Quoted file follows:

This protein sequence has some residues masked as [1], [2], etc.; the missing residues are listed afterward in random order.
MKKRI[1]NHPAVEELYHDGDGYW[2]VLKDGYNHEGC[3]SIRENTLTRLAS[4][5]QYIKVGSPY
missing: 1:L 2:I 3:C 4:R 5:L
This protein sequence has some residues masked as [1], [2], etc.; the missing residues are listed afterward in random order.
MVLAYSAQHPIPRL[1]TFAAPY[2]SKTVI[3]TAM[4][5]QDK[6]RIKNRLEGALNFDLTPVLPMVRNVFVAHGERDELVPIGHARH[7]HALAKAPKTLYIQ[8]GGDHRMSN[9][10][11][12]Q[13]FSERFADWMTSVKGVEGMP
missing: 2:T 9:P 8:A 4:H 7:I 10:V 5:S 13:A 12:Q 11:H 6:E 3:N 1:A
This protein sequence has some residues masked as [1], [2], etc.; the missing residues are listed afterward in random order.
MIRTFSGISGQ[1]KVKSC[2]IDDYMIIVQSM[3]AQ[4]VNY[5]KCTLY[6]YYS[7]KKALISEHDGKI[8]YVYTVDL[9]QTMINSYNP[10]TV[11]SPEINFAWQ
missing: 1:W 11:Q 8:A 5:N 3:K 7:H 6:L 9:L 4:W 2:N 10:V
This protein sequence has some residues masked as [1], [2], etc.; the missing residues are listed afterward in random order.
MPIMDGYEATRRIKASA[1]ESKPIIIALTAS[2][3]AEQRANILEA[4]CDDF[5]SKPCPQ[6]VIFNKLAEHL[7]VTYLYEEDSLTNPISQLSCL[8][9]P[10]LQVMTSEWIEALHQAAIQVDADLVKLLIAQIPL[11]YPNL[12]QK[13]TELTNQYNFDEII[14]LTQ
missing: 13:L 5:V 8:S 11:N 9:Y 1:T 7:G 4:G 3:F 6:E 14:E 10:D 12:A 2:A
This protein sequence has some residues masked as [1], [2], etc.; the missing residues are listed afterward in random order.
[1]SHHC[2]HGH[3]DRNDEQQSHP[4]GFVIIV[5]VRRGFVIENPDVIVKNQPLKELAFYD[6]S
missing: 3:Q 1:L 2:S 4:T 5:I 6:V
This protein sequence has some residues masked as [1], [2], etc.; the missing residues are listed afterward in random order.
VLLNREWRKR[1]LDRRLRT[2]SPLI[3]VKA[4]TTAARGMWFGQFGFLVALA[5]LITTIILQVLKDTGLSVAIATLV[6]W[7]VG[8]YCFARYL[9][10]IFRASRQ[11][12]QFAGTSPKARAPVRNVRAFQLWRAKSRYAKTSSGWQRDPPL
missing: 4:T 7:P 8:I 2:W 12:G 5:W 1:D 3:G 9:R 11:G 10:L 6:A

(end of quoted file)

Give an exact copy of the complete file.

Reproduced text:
This protein sequence has some residues masked as [1], [2], etc.; the missing residues are listed afterward in random order.
MKKRI[1]NHPAVEELYHDGDGYW[2]VLKDGYNHEGC[3]SIRENTLTRLAS[4][5]QYIKVGSPY
missing: 1:L 2:I 3:C 4:R 5:L
This protein sequence has some residues masked as [1], [2], etc.; the missing residues are listed afterward in random order.
MVLAYSAQHPIPRL[1]TFAAPY[2]SKTVI[3]TAM[4][5]QDK[6]RIKNRLEGALNFDLTPVLPMVRNVFVAHGERDELVPIGHARH[7]HALAKAPKTLYIQ[8]GGDHRMSN[9][10][11][12]Q[13]FSERFADWMTSVKGVEGMP
missing: 2:T 9:P 8:A 4:H 7:I 10:V 5:S 13:A 12:Q 11:H 6:E 3:N 1:A
This protein sequence has some residues masked as [1], [2], etc.; the missing residues are listed afterward in random order.
MIRTFSGISGQ[1]KVKSC[2]IDDYMIIVQSM[3]AQ[4]VNY[5]KCTLY[6]YYS[7]KKALISEHDGKI[8]YVYTVDL[9]QTMINSYNP[10]TV[11]SPEINFAWQ
missing: 1:W 11:Q 8:A 5:N 3:K 7:H 6:L 9:L 4:W 2:N 10:V
This protein sequence has some residues masked as [1], [2], etc.; the missing residues are listed afterward in random order.
MPIMDGYEATRRIKASA[1]ESKPIIIALTAS[2][3]AEQRANILEA[4]CDDF[5]SKPCPQ[6]VIFNKLAEHL[7]VTYLYEEDSLTNPISQLSCL[8][9]P[10]LQVMTSEWIEALHQAAIQVDADLVKLLIAQIPL[11]YPNL[12]QK[13]TELTNQYNFDEII[14]LTQ
missing: 13:L 5:V 8:S 11:N 9:Y 1:T 7:G 4:G 3:F 6:E 14:E 10:D 12:A 2:A
This protein sequence has some residues masked as [1], [2], etc.; the missing residues are listed afterward in random order.
[1]SHHC[2]HGH[3]DRNDEQQSHP[4]GFVIIV[5]VRRGFVIENPDVIVKNQPLKELAFYD[6]S
missing: 3:Q 1:L 2:S 4:T 5:I 6:V
This protein sequence has some residues masked as [1], [2], etc.; the missing residues are listed afterward in random order.
VLLNREWRKR[1]LDRRLRT[2]SPLI[3]VKA[4]TTAARGMWFGQFGFLVALA[5]LITTIILQVLKDTGLSVAIATLV[6]W[7]VG[8]YCFARYL[9][10]IFRASRQ[11][12]QFAGTSPKARAPVRNVRAFQLWRAKSRYAKTSSGWQRDPPL
missing: 4:T 7:P 8:I 2:W 12:G 5:W 1:D 3:G 9:R 11:G 10:L 6:A